When it comes to reading, you may find that there is some kind of disconnect between what your child can read aloud and what they can actually understand of what they just read. This is the difference between fluency and comprehension.
Fluency refers to your child’s ability to decode words quickly and accurately, to recognize words on sight and to be able to say them. Think of your child reading a book aloud. How quickly they read and how accurate they are with what they read is the essence of fluency.
At school, teachers test fluency by having students read a short passage at their reading level, or maybe slightly above or below it, and they time how far they can read in a certain amount of time. They also mark how many mistakes they make, such as if they skip a word, mispronounce a word, etc. This helps them determine an overall fluency rate. They will use passages that are slightly above or below their reading level to help them determine the right reading level for your child to be reading at in class.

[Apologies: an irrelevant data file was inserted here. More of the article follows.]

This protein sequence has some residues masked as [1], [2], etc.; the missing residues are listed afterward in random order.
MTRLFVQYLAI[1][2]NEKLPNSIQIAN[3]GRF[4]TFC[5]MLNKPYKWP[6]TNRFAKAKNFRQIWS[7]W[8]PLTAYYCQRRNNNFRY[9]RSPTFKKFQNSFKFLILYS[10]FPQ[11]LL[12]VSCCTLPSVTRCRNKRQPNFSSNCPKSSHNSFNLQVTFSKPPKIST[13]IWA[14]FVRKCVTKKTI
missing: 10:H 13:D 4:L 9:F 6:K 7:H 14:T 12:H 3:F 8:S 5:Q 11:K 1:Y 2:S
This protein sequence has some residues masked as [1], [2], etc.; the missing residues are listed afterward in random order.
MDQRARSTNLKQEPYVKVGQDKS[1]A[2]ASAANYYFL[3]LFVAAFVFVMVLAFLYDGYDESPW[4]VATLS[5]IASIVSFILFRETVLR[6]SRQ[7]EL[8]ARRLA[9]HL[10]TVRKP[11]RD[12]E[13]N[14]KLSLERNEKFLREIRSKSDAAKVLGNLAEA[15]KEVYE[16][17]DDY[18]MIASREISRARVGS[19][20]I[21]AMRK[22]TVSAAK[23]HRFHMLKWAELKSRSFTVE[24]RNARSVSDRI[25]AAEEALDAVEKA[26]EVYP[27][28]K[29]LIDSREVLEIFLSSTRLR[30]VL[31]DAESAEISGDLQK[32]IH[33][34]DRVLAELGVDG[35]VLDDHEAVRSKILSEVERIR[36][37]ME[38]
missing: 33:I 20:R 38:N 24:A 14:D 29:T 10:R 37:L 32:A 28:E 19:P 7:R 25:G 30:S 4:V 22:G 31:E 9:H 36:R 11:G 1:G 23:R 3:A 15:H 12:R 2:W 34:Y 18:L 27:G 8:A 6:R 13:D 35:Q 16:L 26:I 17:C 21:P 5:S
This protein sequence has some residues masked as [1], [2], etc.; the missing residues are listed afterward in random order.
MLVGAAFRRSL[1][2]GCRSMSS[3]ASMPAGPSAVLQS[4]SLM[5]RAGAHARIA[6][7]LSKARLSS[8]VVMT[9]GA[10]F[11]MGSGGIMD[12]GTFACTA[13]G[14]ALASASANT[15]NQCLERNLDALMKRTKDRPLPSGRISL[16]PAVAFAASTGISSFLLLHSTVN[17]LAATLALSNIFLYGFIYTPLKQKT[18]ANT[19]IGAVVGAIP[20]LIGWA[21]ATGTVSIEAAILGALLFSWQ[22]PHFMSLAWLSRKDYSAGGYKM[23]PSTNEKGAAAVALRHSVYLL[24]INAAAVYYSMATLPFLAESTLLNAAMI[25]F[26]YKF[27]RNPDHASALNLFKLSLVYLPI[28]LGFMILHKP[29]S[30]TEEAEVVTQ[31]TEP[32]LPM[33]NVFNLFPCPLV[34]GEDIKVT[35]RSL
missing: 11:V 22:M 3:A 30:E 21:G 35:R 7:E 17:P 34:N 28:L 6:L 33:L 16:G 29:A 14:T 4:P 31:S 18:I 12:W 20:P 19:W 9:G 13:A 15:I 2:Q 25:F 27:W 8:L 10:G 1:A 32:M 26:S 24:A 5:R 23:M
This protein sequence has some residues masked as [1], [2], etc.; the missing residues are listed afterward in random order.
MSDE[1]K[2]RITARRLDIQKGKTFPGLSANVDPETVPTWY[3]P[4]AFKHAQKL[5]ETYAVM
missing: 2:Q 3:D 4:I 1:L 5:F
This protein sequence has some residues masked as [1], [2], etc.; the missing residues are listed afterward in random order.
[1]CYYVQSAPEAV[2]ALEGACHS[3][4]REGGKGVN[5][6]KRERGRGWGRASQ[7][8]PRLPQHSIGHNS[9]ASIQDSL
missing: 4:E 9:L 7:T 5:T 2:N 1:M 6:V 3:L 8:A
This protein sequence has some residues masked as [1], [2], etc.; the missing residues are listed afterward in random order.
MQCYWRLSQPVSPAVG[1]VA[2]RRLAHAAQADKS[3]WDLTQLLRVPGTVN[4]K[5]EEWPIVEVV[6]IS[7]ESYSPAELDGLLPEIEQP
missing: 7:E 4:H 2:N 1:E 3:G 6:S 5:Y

Comprehension is another vital component of determining how well a child reads. This is how much of what your child read was understood. The teacher will ask your child questions about the passage, and the questions are on the general idea and the details. They may also ask your child to be able to think abstractly about the story and connect what they read to other ideas.
When teachers combine fluency and comprehension rates, they have a good idea of the reading level of your child. This helps them tailor their reading instruction to your child’s current level of ability and to challenge them to the next level appropriately. It also keeps your child’s frustration level down if they are reading at a level that suits them. Additionally, they are more likely to enjoy reading if they can read about subjects they’re interested in at a level that they can read fluently at and at which they can comprehend what they read.
M.L. Page , M.ED.